A number of winter weather headlines continue across the Western U.S. over the next few days with 1ft. to 2ft. possible in some of the most extreme cases. Also note that the mountains near Los Angeles and southern Arizona are under winter storm warnings, where up to 1ft of snowfall will be possible through the weekend.
Snowfall Potential
Here's the snowfall potential through early next week, which shows widespread heavy mountain snow. Another 1ft to 2ft.+ can't be ruled out across the Sierra Nevada Range, while heavy snow may also be possible in the mountains across southern California and into Arizona.

National Weather Outlook
Here's the national weather outlook through the early weekend, which shows scattered storms and locally heavy rainfall continuing and redeveloping across the Gulf Coast States. Note that some of the storms late week and into the weekend could be severe. The Western U.S. will also be inundated with widespread heavy precipitation over the next several days. Heavy rain, flooding and heavy mountain snow will be possible as several rounds of Pacific moisture "Atmospheric Rivers" move through during the end of the week, weekend ahead and into early next week.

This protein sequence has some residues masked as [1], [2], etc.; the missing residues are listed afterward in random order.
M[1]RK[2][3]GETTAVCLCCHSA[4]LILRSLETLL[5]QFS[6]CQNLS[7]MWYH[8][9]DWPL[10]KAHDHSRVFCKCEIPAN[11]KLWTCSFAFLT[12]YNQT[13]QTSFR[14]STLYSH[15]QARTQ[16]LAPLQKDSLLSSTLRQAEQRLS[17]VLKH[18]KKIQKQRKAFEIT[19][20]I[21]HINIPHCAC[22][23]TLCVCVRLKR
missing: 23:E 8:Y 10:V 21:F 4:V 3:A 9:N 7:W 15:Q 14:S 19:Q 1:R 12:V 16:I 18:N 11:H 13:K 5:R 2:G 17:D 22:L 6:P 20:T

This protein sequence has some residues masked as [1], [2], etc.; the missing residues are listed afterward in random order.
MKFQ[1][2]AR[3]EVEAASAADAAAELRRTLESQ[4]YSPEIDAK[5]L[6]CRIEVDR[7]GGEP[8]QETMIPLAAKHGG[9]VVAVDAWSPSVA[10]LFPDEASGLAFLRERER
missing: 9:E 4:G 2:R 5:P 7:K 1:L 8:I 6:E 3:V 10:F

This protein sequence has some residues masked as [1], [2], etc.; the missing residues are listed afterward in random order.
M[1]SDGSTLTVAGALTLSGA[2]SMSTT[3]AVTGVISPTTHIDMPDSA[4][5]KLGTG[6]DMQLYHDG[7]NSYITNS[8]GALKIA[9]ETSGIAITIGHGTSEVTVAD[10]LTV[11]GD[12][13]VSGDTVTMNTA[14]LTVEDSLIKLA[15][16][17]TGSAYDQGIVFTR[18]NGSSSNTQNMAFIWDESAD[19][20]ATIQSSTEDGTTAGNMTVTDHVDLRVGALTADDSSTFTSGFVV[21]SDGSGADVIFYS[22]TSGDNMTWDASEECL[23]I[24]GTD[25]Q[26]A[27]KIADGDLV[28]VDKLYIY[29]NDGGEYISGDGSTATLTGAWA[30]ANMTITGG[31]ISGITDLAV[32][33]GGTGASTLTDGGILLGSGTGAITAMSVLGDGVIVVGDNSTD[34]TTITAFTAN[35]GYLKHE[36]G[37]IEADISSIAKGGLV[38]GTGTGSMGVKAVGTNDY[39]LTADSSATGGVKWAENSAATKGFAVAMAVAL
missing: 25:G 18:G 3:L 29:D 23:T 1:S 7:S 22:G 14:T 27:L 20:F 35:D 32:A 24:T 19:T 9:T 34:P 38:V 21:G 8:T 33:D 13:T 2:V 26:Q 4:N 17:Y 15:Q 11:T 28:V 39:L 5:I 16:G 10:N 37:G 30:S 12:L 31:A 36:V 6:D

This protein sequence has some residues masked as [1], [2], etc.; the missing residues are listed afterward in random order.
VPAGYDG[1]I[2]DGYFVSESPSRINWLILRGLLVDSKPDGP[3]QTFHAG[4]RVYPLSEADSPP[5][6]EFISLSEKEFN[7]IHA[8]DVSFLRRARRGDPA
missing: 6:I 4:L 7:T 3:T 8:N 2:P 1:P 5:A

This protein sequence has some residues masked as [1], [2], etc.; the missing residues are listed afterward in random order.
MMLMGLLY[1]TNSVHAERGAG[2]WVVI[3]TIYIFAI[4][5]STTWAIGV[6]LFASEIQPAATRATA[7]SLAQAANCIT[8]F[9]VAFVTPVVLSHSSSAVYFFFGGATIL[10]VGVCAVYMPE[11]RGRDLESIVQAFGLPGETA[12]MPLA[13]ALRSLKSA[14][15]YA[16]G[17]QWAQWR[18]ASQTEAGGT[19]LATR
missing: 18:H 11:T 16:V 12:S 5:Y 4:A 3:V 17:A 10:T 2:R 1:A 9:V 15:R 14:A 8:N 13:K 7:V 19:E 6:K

5 Day Precipitation Forecast
According to NOAA's PC, the 5 day precipitation forecast suggests widespread 2" to 4"+ rainfall amounts across the Southern and Eastern U.S.. Also note the heavy moisture moving back into the West U.S., especially along the West Coast. Some 6" to 12"+ liquid tallies can't be ruled out from northern California to western Oregon and western Washington. There may even be some 3" to 6"+ tallies across parts of southern California through early next week.

"NPS May Send Pack Of Wolves To Isle Royale"
:Down to just two wolves in the past five years, a new plan hopes to revitalize the presence of alpha carnivores in the dynamic island habitat off the northern coast of Minnesota.A National Park Service plan hopes to introduce up to 30 wolves to Isle Royale in Lake Superior. The topic is open for public comment until March 15."
(Image Credit: GearJunkie via Flikr/Barnaby_S)
"NOAA and the new administration: Will Trump make America’s weather model great again?"
America’s primary computer model for predicting the weather is not as accurate as the Europeans’. Many meteorologists and lawmakers lament that the United States has fallen behind Europe in global weather modeling. Could the incoming Trump administration, which has placed a real emphasis on U.S. competitiveness, try to put the United States back on top in the world of weather modeling? What might be some of President-elect Donald Trump’s other key priorities within the National Oceanic and Atmospheric Administration?
{GFS model simulation of Superstorm Sandy in 2012. (}